McCaffrey held a grenade in his right hand when it exploded in Afghanistan in 2003, severing his arm below his elbow. He fought the Army to return to combat, becoming the first amputee to do so. Misconduct shuffled him out of the military years later, his wife, Karen Barefield, said, but he kept busy competing in Paralympic-style games.
His suicide capped a years-long effort to overcome his trauma, she said. His brain was rattled by the grenade explosion and countless other blasts from his time as a combat engineer, she said, and he dealt with decisions he made in war that violated his sense of right and wrong.
McCaffrey, 48, appeared to be on the right path, Barefield said, though he still experienced periods of sadness and anxiety. He had been looking forward to Memorial Day events and other gatherings.
But then, cancellations began to pile up, and he reached more and more for whiskey, culminating with tragedy in the early morning of Aug. 19 in Arlington, Va.
"In one minute, he was just overwhelmed," she said. "I absolutely believe the shutdowns chipped away at the armor he built up over 20 years."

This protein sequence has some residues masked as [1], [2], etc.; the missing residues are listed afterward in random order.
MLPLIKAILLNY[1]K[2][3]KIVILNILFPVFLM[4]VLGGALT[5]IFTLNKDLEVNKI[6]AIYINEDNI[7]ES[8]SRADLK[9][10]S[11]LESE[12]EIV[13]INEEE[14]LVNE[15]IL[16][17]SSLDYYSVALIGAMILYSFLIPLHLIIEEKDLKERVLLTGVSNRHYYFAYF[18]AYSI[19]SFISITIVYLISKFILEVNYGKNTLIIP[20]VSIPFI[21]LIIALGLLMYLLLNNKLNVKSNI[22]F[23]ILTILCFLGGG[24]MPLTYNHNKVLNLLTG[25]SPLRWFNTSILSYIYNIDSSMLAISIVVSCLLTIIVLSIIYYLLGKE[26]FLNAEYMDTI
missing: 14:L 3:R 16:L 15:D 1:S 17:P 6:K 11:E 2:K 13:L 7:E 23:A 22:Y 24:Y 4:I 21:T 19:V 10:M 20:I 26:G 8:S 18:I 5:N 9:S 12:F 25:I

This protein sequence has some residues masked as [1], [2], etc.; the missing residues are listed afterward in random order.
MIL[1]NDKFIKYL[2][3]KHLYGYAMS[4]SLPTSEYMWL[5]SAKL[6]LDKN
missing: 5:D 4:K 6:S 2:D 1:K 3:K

Hendrix's leg was sheared off above the knee in an IED explosion in Iraq in 2006. At 6 feet 7 inches, he was an imposing but friendly figure during his three-year stay at Walter Reed, cracking jokes between dozens of surgeries for his wounds and treatment for his traumatic brain injury.
But the Army veteran's demeanor masked deeper issues that sent him on a profound search for connection, said Steve Lee, a longtime USO supporter who met Hendrix through an event.
Hendrix's mother took her own life when he was in treatment, and his father died soon after. Lee said Hendrix, who went by Hoss, became his surrogate son and was embraced by the veterans community in Cincinnati.
"He drew energy from others, and he gave energy back. He thrived on being helpful and having purpose," Lee said. "When he got shut down from covid, and he was isolated from all that love, I feel that is what led him to taking his own life."
Michelle Rogers, his sister, is less certain about why her brother took his life at the age of 35 in April. He had just bought the truck of his dreams, a Ford Raptor, and was planning to see her and his nephews the day before he was found dead.
He had an infection and was in a wheelchair from recent surgery. At one point, he barricaded himself in his apartment and was up late talking to himself on Facebook, she said.
"The most confusing thing I can't wrap my head around is why," Rogers said. "He promised me he'd be OK. But he wasn't."